Carrot Salad with Mint and Dates, and Old Man Guavaberry

Carrot salad is something you’ve probably had with redundancy.  Likely alongside picnic potato salad or waffle fries.  Often upstaged by something piggy.  Hardly deserving of a special introduction.

Unless it’s good enough to voluntarily make three times in a week.  Especially if two of those times occur on vacation.  Then it might be worthy of a little discussion. 

I first made this salad out of arguable necessity on the island of Sint Maarten.  There we drank a lot of mojitos and Caribs, and ate chicken and rib platters saddled with four starch sides at a “lolo” called Sky’s the Limit, because a man named Elvis said so. 

Hot damn Elvis was right. 

It was the best thing we ate on the island.  You probably know where I am going with our second best.  We were lucky to have a small kitchen in our room and access to a grocery store that stocked carrots as big as hammers. 

We also had mint, leftover from the mojito-making.  And dates, leftover from Christmas that my mother thriftily packed in her suitcase.  And orange juice, with a little booze in it, leftover from my plane ride to the island.  Because I do not like to fly.

Throw in some lime, because it’s a crime to go without it when drinking Carib beer.  And some mayo, because eating a tuna sandwich with a little sand in it is pretty much a necessity on any beach vacation.  And the rest, as they say, is history.

When we weren’t gushing about our good fortune of Creole chicken plates and Elvis, we were eating this salad.  Because it is very, very good.  The dates add a caramel depth that the more traditional raisin addition leaves out. The citrus punches up the carrot, while the mint adds a peppery, grassy edge.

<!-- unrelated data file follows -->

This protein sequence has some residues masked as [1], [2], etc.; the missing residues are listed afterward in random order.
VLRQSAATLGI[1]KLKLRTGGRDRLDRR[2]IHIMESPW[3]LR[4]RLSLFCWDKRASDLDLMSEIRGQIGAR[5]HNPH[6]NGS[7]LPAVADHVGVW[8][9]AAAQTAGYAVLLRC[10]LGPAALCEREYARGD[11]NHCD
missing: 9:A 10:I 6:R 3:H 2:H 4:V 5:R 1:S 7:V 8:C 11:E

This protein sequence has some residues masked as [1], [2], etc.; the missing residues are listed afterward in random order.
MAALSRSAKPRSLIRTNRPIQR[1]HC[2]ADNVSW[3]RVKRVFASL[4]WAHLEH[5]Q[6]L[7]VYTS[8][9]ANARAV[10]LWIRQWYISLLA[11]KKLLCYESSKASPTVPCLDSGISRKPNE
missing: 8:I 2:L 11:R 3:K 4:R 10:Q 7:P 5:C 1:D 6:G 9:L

The splash of rum is really a tribute to Old Man Guavaberry, the distillery on the island.  I brought a bottle home because, well, who can resist something like that?

To be sure it wasn’t the ocean—or our special island hammer carrots—I made the salad again this week.  It was just as good as it was in the Caribbean at happy hour.  The view isn’t quite as nice now, which you can clearly see below.  

But it's not so bad seeing carrot salad and a bottle of Old Man Guava at home, either.

Carrot Salad with Mint and Dates


1 bunch of carrots (about 5 large or 7 to 8 small), peeled and shredded
juice of ½ a lime
1 to 2 tbsp orange juice
4 to 5 tbsp of mayo
splash of rum, bourbon, etc. (about a tsp or two)
1 to 2 sprigs of mint, leaves taken off and roughly chopped
8 to 10 pitted dates, roughly chopped
pinch or two of red pepper flakes
salt, to taste


Place the shredded carrots in a bowl and add remaining ingredients; stir well.  Taste and adjust seasoning. (For the ingredients given in ranges, start with the smaller amount and add more as needed.)

Pair with obligatory rum cocktail.

Makes about ¾ quart

-There is a link above explaining a “lolo,” but essentially it is a small roadside BBQ joint.  I highly suggest reading about Sky’s the Limit too.

-This is definitely a salad with a carefree island attitude; it’s easily adjustable.  The hardest part is the shredding.

-I’m sure you can leave off the booze.  But it’s fun to add a little vacation in.


Butterscotch Pots de Crème, a Peace Offering

Let’s see.  Where to begin?  

Much has happened since we last left off.  I’ve moved, suffered a terribly sad breakup, a gladiatorial chest-rattling ailment, and a two-hour midterm on microbes.

Instead of feeling incredibly weepy for myself, I come here today with an offering of pots de crème for the universe.  Essentially, this is pudding.  But pudding so good it has silenced rooms.  And I’ve yet to see it last longer than a minute or two in any human’s presence.